If you want to learn how to draw, you have to draw a lot—probably every day for a few years to get to the level of where you aspire to be.
How did you know that you wouldn’t be able to draw your perfect picture the first time around?
This thing is when trying something new, avoiding failure is not an option. Just like how it was necessary for you to draw 1,095 consecutive drawings before you got to place where you were satisfied with your drawing abilities, things take time to develop (unless you’re a genius and have a genuine natural talent, however most people, myself included, are not).
Again we ask, how do we get to the place we want to be? There’s no shortcut around it, surely, because then there would be no need for good habits, long term schooling, or routine.
It’s okay if we don’t get things right the first time. What we really need is to start taking steps so that we can draw exactly what is inside our heads, design exactly what we think could help somebody else, or be able to produce work for the big league players.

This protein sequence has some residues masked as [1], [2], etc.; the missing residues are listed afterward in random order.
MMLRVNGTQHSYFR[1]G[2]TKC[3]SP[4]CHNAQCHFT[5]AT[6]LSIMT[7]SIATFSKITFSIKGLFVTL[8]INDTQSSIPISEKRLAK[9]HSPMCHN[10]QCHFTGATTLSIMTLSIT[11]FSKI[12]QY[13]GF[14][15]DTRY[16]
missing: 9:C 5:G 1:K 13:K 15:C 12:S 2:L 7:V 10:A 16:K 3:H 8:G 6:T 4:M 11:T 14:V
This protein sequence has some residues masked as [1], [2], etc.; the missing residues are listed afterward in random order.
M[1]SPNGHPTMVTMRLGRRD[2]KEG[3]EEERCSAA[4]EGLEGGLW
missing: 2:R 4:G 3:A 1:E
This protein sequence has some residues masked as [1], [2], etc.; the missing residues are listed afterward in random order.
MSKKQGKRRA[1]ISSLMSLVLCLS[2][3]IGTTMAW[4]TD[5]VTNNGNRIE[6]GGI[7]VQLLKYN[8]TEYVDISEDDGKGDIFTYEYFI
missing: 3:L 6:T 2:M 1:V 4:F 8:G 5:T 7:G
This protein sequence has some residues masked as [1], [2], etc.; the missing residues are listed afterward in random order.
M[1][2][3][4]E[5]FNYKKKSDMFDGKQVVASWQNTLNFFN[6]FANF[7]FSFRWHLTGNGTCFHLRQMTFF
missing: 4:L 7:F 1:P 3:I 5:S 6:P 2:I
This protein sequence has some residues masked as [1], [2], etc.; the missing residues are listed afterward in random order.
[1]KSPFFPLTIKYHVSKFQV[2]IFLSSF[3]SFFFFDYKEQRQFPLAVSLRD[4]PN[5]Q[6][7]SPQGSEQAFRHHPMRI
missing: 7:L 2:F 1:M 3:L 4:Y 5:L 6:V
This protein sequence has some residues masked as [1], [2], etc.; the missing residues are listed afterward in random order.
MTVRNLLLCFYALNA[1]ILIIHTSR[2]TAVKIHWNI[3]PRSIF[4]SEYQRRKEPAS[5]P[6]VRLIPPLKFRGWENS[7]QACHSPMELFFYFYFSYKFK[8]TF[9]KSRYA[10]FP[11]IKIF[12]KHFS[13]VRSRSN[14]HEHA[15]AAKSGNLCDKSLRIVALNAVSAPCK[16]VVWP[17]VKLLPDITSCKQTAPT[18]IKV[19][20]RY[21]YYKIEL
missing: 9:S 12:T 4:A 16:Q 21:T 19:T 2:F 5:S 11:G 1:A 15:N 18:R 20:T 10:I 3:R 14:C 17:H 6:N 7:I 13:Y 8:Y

As designers, our relationship with critique and failure is important to improve as it can either push us forward or stop us altogether.
If you think it’s too risky to socialize like we used to, you’re right.
There’s no room to be thinking that we can live the way we used to. At least not right now.
We were used to creating social and emotional connection with each other in person, and now that latency and digital jitters are in the way, it makes human connection less natural.
What used to be socially responsible is now socially unacceptable, for now.
So what’s the way forward? If we can’t connect with each other in person, limited by proximity and convenience, how can we connect with others in a world where many would be available at a moment’s notice, regardless of location and distance?
More importantly, how might we embrace the digital awkwardness and make it part of our social habit to keep repeating ourselves twice, to adjust our lighting, and triple check our internet connection?
While still adjusting to online social interactions it’s important to not lose sight of what’s necessary, which is the human connection.
Don’t put it out there, don’t put it out there, don’t do it, I warned you, don’t do it. They’re not going to like it one bit, they’re going to judge you and say all sorts of nasty mean things about you.
Well, you did it.
Don’t say I didn’t warn you.